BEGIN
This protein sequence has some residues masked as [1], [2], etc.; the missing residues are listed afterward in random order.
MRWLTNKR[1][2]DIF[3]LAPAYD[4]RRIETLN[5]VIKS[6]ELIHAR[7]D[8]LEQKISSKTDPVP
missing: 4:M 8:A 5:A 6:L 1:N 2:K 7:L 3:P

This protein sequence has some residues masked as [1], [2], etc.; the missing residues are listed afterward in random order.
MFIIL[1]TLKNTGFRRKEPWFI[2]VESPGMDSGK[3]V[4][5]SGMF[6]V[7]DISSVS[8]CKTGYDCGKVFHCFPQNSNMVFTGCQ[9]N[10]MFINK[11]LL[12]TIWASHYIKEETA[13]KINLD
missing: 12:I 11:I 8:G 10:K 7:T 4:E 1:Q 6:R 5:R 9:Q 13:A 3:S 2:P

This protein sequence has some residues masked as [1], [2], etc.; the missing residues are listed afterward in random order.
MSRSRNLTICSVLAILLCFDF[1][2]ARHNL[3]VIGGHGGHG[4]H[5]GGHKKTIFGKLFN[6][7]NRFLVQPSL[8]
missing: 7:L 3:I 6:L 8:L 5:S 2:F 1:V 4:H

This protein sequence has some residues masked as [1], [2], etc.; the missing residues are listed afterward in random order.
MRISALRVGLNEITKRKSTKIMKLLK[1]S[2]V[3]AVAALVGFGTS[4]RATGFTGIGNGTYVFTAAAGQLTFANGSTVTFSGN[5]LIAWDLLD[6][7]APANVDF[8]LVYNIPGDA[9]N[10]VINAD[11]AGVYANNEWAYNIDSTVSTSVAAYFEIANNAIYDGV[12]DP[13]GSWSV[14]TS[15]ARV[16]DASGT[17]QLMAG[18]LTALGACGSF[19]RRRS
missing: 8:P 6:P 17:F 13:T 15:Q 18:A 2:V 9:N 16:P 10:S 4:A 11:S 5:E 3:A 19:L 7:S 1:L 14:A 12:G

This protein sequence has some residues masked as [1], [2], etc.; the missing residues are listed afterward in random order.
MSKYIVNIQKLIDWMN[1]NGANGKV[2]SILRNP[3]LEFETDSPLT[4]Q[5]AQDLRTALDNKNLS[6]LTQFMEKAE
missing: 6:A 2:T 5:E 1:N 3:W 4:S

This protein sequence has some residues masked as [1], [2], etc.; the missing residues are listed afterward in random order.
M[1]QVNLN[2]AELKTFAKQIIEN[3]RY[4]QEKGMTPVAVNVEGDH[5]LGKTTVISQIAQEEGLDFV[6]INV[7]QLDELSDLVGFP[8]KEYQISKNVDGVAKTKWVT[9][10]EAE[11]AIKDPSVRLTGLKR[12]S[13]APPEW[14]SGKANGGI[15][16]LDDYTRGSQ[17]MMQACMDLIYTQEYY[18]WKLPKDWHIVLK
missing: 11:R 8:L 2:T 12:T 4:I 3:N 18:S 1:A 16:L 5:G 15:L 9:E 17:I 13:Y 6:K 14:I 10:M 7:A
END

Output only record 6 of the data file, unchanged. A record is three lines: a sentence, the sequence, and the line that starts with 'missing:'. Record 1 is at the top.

This protein sequence has some residues masked as [1], [2], etc.; the missing residues are listed afterward in random order.
M[1]QVNLN[2]AELKTFAKQIIEN[3]RY[4]QEKGMTPVAVNVEGDH[5]LGKTTVISQIAQEEGLDFV[6]INV[7]QLDELSDLVGFP[8]KEYQISKNVDGVAKTKWVT[9][10]EAE[11]AIKDPSVRLTGLKR[12]S[13]APPEW[14]SGKANGGI[15][16]LDDYTRGSQ[17]MMQACMDLIYTQEYY[18]WKLPKDWHIVLK
missing: 11:R 8:L 2:T 12:T 4:I 3:N 18:S 1:A 16:L 5:G 15:L 9:E 17:I 13:Y 6:K 14:I 10:M 7:A